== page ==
• Creating a Complex Environment: Negating the popular belief that deploying a large portfolio of cybersecurity solutions will render stronger protection, the survey revealed that 15% of respondents with more than 50 cybersecurity solutions could recover from cyberattacks within an hour. In contrast, 71% of respondents with more than 11 to 25 cybersecurity solutions responded that they can recover from cyberattacks within an hour; and

  • Lacking cybersecurity strategy: While more and more organizations are considering digital transformation to gain competitive advantage, the study has shown that a majority of respondents (42%) see cybersecurity strategy only as a means to safeguard the organization against cyberattacks rather than a strategic business enabler. A mere 20% of organizations see cybersecurity strategy as a digital transformation enabler.

“The ever-changing threat environment is challenging, but there are ways to be more effective using the right blend of modern technology, strategy, and expertise,” added Mansor. “Microsoft is empowering businesses in Malaysia to take advantage of digital transformation by enabling them to embrace the technology that’s available to them, securely through its secure platform of products and services, combined with unique intelligence and broad industry partnerships.”
 
Artifical Intelligence (AI) is the Next Frontier in Cybersecurity Defense
In a digital world where cyberthreats are constantly evolving and attack surface is rapidly expanding, AI is becoming a potent opponent against cyberattacks as it can detect and act on threat vectors based on data insights. The study reveals that almost three in four (73%) organizations in Malaysia have either adopted or are looking to adopt an AI approach towards boosting cybersecurity.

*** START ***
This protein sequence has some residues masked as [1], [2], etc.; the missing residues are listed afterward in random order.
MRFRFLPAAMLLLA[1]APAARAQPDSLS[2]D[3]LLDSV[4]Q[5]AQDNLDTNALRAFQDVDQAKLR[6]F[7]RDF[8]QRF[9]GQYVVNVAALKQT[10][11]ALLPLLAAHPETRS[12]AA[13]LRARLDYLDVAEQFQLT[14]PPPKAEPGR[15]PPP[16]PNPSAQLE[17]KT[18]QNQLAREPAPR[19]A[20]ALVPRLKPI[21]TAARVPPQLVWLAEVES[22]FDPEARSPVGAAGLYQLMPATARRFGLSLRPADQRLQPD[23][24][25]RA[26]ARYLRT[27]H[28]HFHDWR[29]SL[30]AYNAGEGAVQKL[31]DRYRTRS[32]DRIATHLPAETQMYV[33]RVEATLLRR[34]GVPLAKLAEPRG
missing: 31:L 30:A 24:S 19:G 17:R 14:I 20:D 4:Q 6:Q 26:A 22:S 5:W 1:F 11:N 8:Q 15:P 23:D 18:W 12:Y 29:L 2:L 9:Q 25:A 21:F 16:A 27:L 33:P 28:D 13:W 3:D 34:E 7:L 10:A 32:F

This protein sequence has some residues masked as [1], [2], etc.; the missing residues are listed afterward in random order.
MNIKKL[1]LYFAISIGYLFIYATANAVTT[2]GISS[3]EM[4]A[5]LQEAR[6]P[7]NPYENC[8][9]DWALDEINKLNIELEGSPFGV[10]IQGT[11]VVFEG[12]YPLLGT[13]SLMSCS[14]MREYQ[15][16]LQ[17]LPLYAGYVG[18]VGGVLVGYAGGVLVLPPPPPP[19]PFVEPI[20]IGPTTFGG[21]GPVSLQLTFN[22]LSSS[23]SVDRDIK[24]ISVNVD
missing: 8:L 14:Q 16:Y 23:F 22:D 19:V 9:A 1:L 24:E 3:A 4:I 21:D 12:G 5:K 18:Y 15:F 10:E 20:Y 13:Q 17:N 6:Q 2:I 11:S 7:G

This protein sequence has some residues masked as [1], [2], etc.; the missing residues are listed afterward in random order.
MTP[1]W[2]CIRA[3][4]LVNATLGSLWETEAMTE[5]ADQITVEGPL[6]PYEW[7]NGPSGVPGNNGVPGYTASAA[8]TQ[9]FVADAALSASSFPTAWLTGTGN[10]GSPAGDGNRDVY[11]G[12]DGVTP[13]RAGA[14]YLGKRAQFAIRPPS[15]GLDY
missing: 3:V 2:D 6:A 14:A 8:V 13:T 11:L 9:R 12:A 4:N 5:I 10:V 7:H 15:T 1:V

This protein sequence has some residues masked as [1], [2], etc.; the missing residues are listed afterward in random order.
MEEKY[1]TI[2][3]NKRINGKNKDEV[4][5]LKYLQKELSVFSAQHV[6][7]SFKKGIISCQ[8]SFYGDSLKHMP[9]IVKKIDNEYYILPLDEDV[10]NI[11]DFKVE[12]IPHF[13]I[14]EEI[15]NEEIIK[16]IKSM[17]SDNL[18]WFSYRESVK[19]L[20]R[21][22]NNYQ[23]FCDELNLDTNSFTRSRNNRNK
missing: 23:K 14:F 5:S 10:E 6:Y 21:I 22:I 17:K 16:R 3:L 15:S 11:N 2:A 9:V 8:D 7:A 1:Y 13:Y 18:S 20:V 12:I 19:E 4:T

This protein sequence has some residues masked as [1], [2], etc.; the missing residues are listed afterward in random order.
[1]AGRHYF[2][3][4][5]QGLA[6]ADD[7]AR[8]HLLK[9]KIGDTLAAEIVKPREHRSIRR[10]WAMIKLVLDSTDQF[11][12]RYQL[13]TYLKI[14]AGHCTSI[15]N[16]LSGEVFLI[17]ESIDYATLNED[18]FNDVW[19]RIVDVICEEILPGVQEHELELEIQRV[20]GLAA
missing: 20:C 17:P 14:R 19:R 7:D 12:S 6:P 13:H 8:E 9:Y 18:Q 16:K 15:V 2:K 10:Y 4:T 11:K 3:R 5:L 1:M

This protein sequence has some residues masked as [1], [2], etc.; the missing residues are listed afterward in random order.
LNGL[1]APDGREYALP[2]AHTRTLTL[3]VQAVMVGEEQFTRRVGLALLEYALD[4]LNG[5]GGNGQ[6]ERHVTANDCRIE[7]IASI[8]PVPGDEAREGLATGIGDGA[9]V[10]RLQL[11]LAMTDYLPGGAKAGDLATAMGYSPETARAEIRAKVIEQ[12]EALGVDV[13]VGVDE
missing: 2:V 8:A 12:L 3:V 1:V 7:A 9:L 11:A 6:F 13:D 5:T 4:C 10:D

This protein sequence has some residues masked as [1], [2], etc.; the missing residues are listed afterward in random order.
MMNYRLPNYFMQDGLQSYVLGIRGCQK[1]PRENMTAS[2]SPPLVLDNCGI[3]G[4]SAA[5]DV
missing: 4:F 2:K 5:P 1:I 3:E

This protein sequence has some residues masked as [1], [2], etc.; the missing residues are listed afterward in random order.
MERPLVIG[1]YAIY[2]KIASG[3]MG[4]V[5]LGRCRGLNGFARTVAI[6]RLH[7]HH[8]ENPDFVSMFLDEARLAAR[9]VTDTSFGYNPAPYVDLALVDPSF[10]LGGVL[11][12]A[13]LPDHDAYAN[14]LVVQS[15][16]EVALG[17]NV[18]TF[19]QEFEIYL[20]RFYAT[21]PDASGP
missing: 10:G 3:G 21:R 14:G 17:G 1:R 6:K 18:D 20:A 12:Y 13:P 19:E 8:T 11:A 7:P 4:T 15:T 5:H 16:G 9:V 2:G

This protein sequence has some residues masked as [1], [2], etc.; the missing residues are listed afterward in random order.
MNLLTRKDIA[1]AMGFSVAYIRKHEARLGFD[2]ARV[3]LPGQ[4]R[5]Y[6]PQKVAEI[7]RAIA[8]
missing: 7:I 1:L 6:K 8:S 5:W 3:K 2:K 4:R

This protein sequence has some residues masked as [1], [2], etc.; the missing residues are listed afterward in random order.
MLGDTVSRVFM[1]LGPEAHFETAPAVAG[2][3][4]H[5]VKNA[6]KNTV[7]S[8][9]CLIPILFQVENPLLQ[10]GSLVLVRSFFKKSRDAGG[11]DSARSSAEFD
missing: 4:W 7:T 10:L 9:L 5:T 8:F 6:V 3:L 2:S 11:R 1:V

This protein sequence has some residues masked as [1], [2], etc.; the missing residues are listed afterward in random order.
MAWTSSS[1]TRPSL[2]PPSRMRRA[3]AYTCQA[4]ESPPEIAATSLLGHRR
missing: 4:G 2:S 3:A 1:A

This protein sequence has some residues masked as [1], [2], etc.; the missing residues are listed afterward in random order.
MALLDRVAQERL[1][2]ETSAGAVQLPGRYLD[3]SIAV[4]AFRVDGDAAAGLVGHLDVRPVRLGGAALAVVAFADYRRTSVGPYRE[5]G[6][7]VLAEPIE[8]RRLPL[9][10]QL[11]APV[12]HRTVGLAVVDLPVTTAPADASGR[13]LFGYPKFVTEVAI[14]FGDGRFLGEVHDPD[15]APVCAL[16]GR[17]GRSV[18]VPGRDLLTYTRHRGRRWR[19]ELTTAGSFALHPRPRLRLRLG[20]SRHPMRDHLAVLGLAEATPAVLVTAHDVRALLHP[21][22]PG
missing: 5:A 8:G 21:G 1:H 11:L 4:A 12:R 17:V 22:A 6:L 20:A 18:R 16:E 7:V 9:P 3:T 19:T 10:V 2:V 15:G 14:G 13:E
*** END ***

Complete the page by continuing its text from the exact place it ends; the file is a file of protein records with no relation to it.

AI’s ability to rapidly analyze and respond to unprecedented quantities of data is becoming indispensable in a world where cyberattacks’ frequency, scale and sophistication continue to increase.
 
An AI-driven cybersecurity architecture will be more intelligent and be equipped with predictive abilities to allow organizations to fix or strengthen their security posture before problems emerge. It will also grant companies with the capabilities to accomplish tasks, such as identifying cyberattacks, removal of persistent threats and fixing bugs, faster than any human could, making it an increasingly vital element of any organizations’ cybersecurity strategy.
 
Recommendations for securing the modern enterprise in a digital world
AI is but one of the many aspects that organizations need to incorporate or adhere to in order to maintain a robust cybersecurity posture. For a cybersecurity practice to be successful, organizations need to consider People, Process and Technology, and how each of these contributes to the overall security posture of the organization.